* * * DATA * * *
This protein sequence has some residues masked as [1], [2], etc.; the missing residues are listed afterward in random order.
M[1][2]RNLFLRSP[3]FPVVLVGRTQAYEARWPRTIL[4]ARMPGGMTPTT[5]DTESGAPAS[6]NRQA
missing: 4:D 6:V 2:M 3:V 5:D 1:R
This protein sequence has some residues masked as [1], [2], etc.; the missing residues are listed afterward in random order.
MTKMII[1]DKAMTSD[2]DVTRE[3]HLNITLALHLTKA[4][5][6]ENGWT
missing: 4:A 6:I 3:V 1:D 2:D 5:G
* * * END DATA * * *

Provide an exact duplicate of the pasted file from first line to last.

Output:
This protein sequence has some residues masked as [1], [2], etc.; the missing residues are listed afterward in random order.
M[1][2]RNLFLRSP[3]FPVVLVGRTQAYEARWPRTIL[4]ARMPGGMTPTT[5]DTESGAPAS[6]NRQA
missing: 4:D 6:V 2:M 3:V 5:D 1:R
This protein sequence has some residues masked as [1], [2], etc.; the missing residues are listed afterward in random order.
MTKMII[1]DKAMTSD[2]DVTRE[3]HLNITLALHLTKA[4][5][6]ENGWT
missing: 4:A 6:I 3:V 1:D 2:D 5:G